Studies have shown that being among nature has a positive effect on our overall well-being. Being in nature and engaging in walk-and-talk therapy activates our parasympathetic nervous system, which slows down our heart rate, and helps our nervous system to relax. Studies have found that this reduces symptoms of anxiety and depression.
In 2004, Japan’s National Land Afforestation Promotion Organization carried out research and found that a stroll in a forest had positive effects on heart rate, blood pressure and the immune system. Astoundingly, they also discovered that people who merely looked at a view of a forest for around 20 minutes had a 13 percent lower concentration of the stress hormone cortisol.
As well, being in a natural environment increases creativity. Perhaps because there are less stressors around as well as being in calm and stillness, it stimulates the imagination and inspires new creative ideas.
Improved emotion regulation
Exercising, talking with a trusted person, and removing oneself from triggering situations are all healthy emotional regulation skills – which walking and talking therapy naturally implements.
Studies show that practicing real-time mindfulness in this way – focusing on the body, nature, and sensory experiences – is an important part of learning to regulate emotions.
Gaining a sense of community
Many mental health conditions, including addiction, leave people feeling isolated and disconnected, so the benefits of walking and talking therapy here are obvious. There’s a well-known phrase in addiction recovery communities that says: the opposite of addiction is connection.
As walking and talking therapy can be done in a group, it can really help to build relationships. It can create a healthy sense of community. Much as in group therapy, there can be an absolute sense of not being alone with certain problems and uncomfortable feelings – but all outside with the bonus of being surrounded by nature.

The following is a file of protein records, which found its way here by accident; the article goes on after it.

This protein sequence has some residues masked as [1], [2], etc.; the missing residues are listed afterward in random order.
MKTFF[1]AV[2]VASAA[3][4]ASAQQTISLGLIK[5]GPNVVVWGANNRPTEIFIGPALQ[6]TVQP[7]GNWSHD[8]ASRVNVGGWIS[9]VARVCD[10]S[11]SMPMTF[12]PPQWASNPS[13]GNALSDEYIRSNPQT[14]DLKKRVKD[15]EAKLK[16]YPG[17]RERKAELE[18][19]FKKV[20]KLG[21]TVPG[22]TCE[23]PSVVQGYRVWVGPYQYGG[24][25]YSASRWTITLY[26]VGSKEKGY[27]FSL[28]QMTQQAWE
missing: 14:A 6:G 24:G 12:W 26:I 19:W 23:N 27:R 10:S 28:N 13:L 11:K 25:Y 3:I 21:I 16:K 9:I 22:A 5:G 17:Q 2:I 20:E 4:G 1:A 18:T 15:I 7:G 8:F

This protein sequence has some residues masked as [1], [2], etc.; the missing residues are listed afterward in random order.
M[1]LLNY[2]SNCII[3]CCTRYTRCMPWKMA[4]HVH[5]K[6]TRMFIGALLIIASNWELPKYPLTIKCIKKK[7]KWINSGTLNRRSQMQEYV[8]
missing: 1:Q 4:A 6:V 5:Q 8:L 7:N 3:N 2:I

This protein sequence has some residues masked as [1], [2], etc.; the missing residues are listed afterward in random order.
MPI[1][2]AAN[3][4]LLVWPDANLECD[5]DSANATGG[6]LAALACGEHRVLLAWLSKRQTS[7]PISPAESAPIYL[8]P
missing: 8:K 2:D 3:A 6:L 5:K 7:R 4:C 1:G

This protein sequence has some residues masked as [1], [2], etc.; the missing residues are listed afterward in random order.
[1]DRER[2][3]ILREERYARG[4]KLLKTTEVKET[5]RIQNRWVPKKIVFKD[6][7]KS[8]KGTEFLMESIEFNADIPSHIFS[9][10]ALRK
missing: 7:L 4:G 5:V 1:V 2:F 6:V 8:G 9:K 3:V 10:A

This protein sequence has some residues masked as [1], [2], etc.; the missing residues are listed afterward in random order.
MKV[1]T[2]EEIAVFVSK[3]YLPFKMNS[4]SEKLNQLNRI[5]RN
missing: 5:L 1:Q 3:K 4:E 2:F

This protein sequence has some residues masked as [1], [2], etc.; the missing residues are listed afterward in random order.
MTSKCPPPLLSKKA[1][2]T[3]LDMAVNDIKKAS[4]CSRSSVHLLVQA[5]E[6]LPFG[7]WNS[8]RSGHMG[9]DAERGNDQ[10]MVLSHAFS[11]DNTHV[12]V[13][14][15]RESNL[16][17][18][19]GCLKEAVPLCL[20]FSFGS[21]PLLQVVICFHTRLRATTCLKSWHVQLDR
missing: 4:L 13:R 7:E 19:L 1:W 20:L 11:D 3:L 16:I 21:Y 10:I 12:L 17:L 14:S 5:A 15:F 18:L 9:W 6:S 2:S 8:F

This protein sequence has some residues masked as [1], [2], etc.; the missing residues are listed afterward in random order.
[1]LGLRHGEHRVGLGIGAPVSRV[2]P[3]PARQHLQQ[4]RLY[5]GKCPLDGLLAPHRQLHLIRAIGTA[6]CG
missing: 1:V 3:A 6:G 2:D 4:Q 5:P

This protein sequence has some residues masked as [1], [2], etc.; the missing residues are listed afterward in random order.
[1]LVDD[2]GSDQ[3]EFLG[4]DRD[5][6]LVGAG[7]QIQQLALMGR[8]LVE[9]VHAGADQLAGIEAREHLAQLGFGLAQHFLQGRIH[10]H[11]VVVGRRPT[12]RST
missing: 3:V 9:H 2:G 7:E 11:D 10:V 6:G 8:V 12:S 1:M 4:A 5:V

Getting a strong connection with nature
Walking and talking therapy allow the natural outdoor setting to calm and relax us enough to be fully present and connected. Connecting with nature gives us a sense of wonder for this world. This is a feeling of gratitude. Feeling grateful is vitally important to anyone’s general well-being.
This can be a world away from where many people have been who’ve been struggling with mental health issues like anxiety, stress or depression.
Another helpful aspect of being in and looking at nature is that it can have the positive effect of “right-sizing” any problems. Looking at an ancient towering tree, the vastness of the sky, mammoth mountains, a lake, the flow of a river or stream, and the rhythm of sea waves helps to put many worries we have into perspective.
Tikvah Lake: the perfect place
Here at Tikvah Lake, we are fortunate to have a beautiful, tranquil 200-acre lake lapping up right to our lawn. We have seen countless times how relaxed people become from the moment they first set eyes on our lake – as well as the surrounding stunning nature, which is so beneficial to wellbeing.
We have found that many people feel more relaxed in the open space of the great outdoors. This allows them to speak more freely and honestly than if they were in a more formal and enclosed setting, such as a traditional therapy room.
Our Florida location was specifically chosen with all this uppermost in mind. We are right next door to a State Park that has miles of walking trails with breathtaking scenery.
Of course, then there is Florida’s exceptional year-round sunshine making it pleasantly warm enough to be outside virtually every single day. We think where we are in Florida is the best place in the world for a recovery center with numerous benefits for rehabilitation, relaxation and recovery.
Our friendly experienced team of experts has helped people with many emotional issues and every type of mental health problem. Call us today to hear how we can help you or someone you know.
If you’d like to read more about research on walking and talking therapy, we recommend following a review of studies on the topic by Dr Sam Cooley (2020), who identified 38 articles on talking therapy in nature-based settings.